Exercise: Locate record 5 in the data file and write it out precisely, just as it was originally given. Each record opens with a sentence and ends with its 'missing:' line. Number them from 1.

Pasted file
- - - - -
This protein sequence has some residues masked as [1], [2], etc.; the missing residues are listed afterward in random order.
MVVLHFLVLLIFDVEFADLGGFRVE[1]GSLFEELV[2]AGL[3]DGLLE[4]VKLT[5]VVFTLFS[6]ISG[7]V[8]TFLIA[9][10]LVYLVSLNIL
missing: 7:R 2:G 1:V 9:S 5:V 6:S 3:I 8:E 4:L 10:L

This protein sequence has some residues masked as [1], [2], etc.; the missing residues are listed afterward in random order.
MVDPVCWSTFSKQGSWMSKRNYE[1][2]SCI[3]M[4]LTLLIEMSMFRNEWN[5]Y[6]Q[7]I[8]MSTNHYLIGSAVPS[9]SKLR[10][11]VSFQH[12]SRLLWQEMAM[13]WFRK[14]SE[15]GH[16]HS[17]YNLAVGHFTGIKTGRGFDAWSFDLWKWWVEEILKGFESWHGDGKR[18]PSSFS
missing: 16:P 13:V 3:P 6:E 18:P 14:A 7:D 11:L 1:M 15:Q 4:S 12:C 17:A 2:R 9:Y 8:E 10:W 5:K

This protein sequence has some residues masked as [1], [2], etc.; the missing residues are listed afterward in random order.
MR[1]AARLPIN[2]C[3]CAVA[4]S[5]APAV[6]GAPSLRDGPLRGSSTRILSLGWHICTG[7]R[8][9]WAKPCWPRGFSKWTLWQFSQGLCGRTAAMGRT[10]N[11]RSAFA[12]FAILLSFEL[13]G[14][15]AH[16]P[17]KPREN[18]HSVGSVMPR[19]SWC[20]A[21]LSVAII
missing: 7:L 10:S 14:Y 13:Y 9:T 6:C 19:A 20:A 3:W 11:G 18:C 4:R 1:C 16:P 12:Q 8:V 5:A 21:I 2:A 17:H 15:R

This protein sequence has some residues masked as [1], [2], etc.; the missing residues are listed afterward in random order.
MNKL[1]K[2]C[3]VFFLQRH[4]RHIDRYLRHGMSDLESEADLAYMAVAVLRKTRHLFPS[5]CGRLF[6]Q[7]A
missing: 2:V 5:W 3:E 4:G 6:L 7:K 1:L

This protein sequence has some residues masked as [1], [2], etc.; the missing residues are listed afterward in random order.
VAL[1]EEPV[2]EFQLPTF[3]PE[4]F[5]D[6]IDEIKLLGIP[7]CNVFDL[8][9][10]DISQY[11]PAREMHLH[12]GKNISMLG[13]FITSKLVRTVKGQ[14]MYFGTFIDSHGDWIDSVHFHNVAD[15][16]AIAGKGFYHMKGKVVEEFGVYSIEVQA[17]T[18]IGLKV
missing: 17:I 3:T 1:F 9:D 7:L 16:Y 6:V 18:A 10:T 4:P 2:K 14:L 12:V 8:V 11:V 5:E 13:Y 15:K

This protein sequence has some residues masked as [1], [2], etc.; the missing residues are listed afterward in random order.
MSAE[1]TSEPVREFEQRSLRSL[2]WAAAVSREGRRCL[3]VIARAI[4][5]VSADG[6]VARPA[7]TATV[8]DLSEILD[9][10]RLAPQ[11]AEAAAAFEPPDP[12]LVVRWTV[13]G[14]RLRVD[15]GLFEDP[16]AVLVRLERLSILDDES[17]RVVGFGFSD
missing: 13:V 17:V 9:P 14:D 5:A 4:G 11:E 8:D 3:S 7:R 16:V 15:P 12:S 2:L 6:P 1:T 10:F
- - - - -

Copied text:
This protein sequence has some residues masked as [1], [2], etc.; the missing residues are listed afterward in random order.
VAL[1]EEPV[2]EFQLPTF[3]PE[4]F[5]D[6]IDEIKLLGIP[7]CNVFDL[8][9][10]DISQY[11]PAREMHLH[12]GKNISMLG[13]FITSKLVRTVKGQ[14]MYFGTFIDSHGDWIDSVHFHNVAD[15][16]AIAGKGFYHMKGKVVEEFGVYSIEVQA[17]T[18]IGLKV
missing: 17:I 3:T 1:F 9:D 7:L 16:Y 6:V 18:A 10:T 4:P 2:K 14:L 12:V 8:V 11:V 5:E 13:Y 15:K